Hurricane Hilary, a large and powerful Category 4 storm, was on Friday afternoon barreling toward the Baja California Peninsula and the Southwestern United States, where it may cause “life-threatening and potentially catastrophic flooding,” meteorologists said.
The National Hurricane Center issued its first-ever tropical storm watch for Southern California, including downtown Los Angeles, on Friday.
A watch means that tropical conditions are possible within the area over the next 48 hours. The watch stretches from the California-Mexico border to the Orange County and Los Angeles County line and for Catalina Island, forecasters said.
The system had sustained winds near 130 miles per hour, according to the National Hurricane Center.Tropical disturbances that have sustained winds of 39 m.p.h. earn a name. Once winds reach 74 m.p.h., a storm becomes a hurricane, and, at 111 m.p.h., it becomes a major hurricane.
High-resolution models show peak rain rates of 3-4 in/hr across Southern California Sunday afternoon, with embedded supercells that could pose a tornado risk.— Colin McCarthy (@US_Stormwatch) August 19, 2023
High-risk mountain/desert communities should be prepared for potentially catastrophic, life-threatening flooding. pic.twitter.com/OeuExYp76l
Hilary will bring up to six inches of rain, with isolated amounts up to 10 inches, across portions of the Baja California Peninsula through Sunday night, with the possibility of flash flooding.
Portions of Southern California and Southern Nevada will record similar rainfall totals through Tuesday morning, which could lead to “dangerous and locally catastrophic flooding,” forecasters said.
A flood watch was issued for much of Southern California, including Los Angeles, Riverside, Orange, San Bernardino, San Diego and Ventura Counties. Other areas across the West can expect a few inches of rain.
Forecasters said that strong winds would occur ahead of the storm’s center.
Residents in Southern California raced to prepare sandbags and fill generators ahead of Hilary’s arrival as emergency officials prepared evacuation centers. Some expressed particular concern about the impacts to the mountain and desert regions.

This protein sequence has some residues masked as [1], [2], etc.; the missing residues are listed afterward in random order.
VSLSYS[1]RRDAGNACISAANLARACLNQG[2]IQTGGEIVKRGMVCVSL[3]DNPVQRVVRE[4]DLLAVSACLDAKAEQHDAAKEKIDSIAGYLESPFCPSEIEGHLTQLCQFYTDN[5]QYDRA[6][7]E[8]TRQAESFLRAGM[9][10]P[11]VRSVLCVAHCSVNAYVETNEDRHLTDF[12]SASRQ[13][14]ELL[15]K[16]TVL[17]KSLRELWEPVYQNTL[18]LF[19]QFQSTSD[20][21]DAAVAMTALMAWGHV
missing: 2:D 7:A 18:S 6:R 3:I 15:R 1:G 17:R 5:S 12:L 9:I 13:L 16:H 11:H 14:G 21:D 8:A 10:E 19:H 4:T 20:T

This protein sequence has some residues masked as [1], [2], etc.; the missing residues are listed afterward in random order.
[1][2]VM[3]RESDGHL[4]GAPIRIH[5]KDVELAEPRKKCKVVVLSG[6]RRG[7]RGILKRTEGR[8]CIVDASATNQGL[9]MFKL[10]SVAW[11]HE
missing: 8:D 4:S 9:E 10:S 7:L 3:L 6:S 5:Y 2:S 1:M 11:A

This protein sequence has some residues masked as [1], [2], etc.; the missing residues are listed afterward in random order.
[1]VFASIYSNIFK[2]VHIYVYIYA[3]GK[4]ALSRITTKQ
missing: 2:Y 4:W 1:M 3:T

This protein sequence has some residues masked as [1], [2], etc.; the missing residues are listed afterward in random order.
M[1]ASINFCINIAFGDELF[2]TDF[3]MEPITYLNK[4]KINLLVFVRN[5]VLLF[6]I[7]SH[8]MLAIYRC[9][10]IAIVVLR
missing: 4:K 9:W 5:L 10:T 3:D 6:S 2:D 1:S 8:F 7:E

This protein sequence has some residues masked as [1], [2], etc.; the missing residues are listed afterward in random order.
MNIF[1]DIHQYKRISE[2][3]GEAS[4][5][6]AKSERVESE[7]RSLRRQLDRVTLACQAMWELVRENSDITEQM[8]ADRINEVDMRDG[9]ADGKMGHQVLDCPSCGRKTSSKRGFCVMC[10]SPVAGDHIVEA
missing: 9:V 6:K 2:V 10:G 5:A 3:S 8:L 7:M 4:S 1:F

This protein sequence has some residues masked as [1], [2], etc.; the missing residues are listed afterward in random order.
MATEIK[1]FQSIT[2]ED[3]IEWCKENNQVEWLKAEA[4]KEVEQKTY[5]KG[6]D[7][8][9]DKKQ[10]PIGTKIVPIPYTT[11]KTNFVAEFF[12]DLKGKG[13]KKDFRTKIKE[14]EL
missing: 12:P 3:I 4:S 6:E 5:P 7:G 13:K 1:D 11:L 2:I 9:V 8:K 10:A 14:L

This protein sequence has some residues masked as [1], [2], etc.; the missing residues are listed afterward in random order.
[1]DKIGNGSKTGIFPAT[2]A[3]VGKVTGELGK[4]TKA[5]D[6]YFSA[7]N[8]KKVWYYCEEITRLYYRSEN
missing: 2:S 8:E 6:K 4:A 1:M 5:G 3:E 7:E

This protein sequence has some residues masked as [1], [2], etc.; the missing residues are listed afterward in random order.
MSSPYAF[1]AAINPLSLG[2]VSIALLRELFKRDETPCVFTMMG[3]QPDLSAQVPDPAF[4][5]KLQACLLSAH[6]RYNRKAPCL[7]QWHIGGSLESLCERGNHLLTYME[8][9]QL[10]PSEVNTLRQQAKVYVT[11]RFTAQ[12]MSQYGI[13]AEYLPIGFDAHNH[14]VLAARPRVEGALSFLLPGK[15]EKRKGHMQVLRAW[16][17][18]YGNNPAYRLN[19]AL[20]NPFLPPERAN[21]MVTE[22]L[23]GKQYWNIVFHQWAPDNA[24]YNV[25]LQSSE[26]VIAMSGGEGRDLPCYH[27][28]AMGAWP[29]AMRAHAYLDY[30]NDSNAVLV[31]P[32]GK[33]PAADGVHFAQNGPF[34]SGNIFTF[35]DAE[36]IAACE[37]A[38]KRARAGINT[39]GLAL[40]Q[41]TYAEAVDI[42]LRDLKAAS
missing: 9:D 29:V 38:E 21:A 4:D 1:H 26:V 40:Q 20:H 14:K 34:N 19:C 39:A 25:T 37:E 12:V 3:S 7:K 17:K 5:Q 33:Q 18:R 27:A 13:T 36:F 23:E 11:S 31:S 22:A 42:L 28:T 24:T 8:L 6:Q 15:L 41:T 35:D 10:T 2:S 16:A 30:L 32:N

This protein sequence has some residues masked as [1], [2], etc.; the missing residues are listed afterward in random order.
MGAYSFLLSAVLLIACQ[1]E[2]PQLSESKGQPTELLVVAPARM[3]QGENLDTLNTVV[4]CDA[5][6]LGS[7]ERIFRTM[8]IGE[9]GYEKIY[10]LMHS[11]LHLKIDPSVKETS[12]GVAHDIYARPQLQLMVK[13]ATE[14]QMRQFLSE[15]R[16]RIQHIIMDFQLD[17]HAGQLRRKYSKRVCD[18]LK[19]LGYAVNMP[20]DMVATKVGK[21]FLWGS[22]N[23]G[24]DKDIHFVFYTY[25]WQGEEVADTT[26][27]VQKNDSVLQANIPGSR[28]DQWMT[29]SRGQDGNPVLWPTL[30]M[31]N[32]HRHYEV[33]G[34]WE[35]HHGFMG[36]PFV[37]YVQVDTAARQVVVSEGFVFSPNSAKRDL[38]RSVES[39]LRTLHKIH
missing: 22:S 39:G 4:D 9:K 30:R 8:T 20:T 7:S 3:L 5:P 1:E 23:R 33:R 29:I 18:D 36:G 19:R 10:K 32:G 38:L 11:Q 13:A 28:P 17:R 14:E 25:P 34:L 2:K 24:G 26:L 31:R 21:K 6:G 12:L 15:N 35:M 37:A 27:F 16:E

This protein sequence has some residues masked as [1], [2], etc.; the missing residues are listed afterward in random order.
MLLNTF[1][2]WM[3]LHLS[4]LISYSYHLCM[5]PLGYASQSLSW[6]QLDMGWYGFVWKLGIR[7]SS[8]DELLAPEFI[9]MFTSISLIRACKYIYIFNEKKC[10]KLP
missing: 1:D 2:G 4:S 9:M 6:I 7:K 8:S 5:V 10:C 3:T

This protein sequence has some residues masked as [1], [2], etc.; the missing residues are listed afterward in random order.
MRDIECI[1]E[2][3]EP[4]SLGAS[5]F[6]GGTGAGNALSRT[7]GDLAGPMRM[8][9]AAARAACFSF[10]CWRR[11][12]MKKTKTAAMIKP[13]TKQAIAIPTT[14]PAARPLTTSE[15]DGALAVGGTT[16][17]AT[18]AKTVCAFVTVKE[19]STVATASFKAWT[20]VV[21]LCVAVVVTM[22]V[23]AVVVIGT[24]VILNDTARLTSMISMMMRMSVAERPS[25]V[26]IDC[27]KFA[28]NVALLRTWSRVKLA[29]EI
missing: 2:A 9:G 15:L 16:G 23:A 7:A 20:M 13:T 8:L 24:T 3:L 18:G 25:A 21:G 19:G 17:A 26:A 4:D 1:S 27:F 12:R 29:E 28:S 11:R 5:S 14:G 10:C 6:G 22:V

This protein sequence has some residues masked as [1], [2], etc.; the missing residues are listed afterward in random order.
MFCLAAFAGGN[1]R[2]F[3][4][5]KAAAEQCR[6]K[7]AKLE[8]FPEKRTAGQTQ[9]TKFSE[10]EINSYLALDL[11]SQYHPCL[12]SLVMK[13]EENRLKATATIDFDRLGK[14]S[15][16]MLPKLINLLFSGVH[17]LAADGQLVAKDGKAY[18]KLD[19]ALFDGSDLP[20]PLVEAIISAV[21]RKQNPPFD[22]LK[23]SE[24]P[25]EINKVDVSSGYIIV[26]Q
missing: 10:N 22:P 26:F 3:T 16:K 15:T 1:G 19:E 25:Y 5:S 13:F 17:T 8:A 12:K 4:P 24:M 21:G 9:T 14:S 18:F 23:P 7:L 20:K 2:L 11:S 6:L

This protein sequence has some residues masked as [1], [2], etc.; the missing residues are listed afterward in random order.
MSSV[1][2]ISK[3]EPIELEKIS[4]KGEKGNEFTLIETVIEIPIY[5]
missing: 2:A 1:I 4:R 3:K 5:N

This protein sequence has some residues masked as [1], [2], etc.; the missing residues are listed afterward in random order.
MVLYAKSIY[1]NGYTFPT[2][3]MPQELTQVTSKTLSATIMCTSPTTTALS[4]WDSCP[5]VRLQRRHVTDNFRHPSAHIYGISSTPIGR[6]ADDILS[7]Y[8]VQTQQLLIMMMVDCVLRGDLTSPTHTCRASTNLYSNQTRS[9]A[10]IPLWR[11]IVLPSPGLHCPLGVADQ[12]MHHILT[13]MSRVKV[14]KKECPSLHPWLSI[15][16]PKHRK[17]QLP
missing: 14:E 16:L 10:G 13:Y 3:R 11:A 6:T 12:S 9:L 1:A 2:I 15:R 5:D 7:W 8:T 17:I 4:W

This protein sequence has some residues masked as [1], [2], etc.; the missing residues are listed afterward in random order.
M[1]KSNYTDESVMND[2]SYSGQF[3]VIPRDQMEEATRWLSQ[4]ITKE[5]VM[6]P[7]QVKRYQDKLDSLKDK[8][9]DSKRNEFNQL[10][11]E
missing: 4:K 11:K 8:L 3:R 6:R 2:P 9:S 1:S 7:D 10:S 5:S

The National Weather Service said runoff could “rage down valleys while increasing susceptibility to rockslides and mudslides.”
The Eastern Pacific hurricane season has been active this summer, but most of these recent storms have tracked west toward Hawaii, including Hurricane Dora, which helped enhance extreme winds that led to the devastating wildfires on Maui.
It is “exceedingly rare” for a tropical storm to come off the ocean and make landfall in California, said Stefanie Sullivan, a forecaster with the National Weather Service in San Diego. The only tropical cyclone to truly make landfall in Southern California was an unnamed storm in 1939 that made landfall in Long Beach, she said.
However, storms have come close or weakened before coming ashore, still causing flooding and dangerous winds, like Kay, a post-tropical cyclone, last year. Sometimes storms even move across the state from Mexico; in 1997, Hurricane Nora made landfall in Baja California before moving inland and reaching Arizona as a tropical storm.
Hurricane season in the Eastern Pacific began on May 15, two weeks before the Atlantic season started. The seasons run until Nov. 30.
Complicating things in the Pacific this year is the development of El Niño, the intermittent, large-scale weather pattern that can have wide-ranging effects on weather around the world.
An average Eastern Pacific hurricane season has 15 named storms, eight hurricanes and four major hurricanes. The Central Pacific typically has four or five named storms that develop or move across the basin annually.
There is solid consensus among scientists that hurricanes are becoming more powerful because of climate change. Although there might not be more named storms overall, the likelihood of major hurricanes is increasing.